If you’ve attended an auction, you know it can be a great social event—sometimes dinner is even included. Usually the auction has a theme, and most last three to four hours. Generally, there are two components: a silent auction and a live auction.
The silent auction is held first and serves as a “warm up.” It’s where you sell donated goods that aren’t expected to fetch large sums of money. The live auction is the main event, where high-value gifts are auctioned to the highest bidder.
Approximately one year before the big night, an auction committee is formed and a chair is named. If you’re lucky enough to be this individual, hang on to your hat—your mettle will soon be tested.
Working with the leadership of your organization, you’ll pick a date, place, and theme. You’ll name members to chair the major committees, such as acquisition, decoration, and finance, and in turn they’ll recruit volunteers to fill their committees.
The number of volunteers you’ll need depends on the size of your auction. But don’t be fooled: even a small auction can require a small army of 20 to 30 volunteers. Not everyone will have major roles or formally serve on a committee, but your volunteer base should have tentacles so that it’s able to accomplish tasks small and large.
If you don’t feel you and your committee can recruit these kinds of numbers, better to beg off now and opt for a different event.
Volunteers serving on the Acquisition Committee canvass the area in search of gifts from local businesses and residents. The gifts are catalogued, stored, valued, and ultimately transported to the event. Meanwhile, other volunteers are preparing invitations, flyers, welcome packets, and devising plans for decorating the auction venue.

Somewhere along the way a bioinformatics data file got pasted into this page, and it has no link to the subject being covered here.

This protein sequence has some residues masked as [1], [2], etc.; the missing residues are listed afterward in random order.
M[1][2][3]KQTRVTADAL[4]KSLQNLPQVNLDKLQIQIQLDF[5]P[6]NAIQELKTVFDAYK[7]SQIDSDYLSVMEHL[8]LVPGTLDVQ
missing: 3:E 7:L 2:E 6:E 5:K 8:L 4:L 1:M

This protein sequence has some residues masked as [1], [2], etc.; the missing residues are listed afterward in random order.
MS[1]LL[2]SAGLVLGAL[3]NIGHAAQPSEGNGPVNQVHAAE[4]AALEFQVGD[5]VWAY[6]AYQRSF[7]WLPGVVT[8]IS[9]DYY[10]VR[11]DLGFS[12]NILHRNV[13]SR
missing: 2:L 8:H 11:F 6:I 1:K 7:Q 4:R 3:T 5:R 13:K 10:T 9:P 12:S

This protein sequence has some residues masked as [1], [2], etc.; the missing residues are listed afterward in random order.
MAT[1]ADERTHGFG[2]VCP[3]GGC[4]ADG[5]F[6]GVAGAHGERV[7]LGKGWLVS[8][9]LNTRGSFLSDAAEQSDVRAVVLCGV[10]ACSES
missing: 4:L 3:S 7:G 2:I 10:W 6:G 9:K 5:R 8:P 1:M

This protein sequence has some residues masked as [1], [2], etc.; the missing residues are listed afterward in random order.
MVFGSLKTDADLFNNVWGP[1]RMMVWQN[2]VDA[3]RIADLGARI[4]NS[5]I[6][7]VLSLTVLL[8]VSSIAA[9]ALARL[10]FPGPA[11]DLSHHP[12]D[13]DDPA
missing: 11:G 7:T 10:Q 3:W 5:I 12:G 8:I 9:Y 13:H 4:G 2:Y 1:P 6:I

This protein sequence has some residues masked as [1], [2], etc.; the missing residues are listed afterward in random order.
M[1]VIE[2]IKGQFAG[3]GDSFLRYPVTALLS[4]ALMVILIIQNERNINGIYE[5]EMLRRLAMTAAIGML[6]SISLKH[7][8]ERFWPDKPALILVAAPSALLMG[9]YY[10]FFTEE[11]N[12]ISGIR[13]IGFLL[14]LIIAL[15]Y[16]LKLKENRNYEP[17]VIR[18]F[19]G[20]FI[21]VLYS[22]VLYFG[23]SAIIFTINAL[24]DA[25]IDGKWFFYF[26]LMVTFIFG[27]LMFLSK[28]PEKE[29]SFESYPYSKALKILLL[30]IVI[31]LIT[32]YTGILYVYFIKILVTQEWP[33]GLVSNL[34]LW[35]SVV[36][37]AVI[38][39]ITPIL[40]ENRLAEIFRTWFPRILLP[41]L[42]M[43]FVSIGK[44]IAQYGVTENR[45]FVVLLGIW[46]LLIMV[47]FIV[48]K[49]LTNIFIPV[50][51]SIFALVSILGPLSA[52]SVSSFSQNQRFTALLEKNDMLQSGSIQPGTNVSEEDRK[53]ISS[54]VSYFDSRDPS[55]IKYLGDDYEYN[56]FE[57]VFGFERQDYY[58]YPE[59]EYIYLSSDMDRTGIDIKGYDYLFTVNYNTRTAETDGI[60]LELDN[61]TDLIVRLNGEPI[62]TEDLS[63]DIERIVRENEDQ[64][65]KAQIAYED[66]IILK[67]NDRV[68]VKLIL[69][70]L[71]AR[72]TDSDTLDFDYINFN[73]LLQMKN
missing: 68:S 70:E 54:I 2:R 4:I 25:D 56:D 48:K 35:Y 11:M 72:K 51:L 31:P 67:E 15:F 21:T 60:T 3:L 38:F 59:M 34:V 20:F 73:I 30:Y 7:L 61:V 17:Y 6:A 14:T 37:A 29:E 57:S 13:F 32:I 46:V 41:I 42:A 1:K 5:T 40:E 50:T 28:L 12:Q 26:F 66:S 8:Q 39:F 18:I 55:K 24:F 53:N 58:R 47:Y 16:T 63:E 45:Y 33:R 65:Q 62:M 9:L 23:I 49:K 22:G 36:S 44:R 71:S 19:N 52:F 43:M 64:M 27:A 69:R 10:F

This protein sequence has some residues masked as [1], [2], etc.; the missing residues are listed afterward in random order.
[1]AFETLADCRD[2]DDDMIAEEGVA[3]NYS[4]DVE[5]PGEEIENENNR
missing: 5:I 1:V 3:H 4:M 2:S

Once the big night arrives, guests will check in and receive a registration packet containing the auction catalog, door-prize tickets, and other miscellaneous items. They’ll enter and find a beautifully decorated room overflowing with gifts on which they can bid during the silent auction. They’ll spend much of their time socializing and tracking the progress of their bids.
Once the silent auction is closed, the guests will be seated and the real fun will begin. The live auction will last one to two hours, and a professional auctioneer or a volunteer from your organization will auction off approximately 25 to 75 items. If you’ve done your work, most of them will be irresistible to the bidders.
After the live auction is finished, your guests will proceed to the checkout tables, unless you’ve implemented an automatic payment system. They’ll pay for and pick up their items, and leave with a smile on their face, assuming your committee has done a good job.
That all depends, of course, on factors such as your experience, the size of your organization, the affluence of your membership, the state of the economy, not to mention how well you’ve planned the event. Any and all of these will determine your potential profits.
If you’ve held auctions before, you already have a sense of how much you can raise. Perhaps your goal will be an amount slightly larger than last year’s. But beware of limiting yourself this way, especially if you have a good volunteer crew. Maybe you’ve been under-achieving without realizing it!
If this is your very first auction, I’d follow the advice of Olympian Peggy Fleming: “The ultimate goal should be doing your best and enjoying it.” In other words, forget about setting a dollar goal.
If you haven’t tried an auction before, you can’t really estimate how well you’ll do. So don’t even try. Simply have fun and get the experience of running an auction under your belt. Then, the next time out, you’ll have a pretty good idea of your potential to raise $10,000 or $100,000.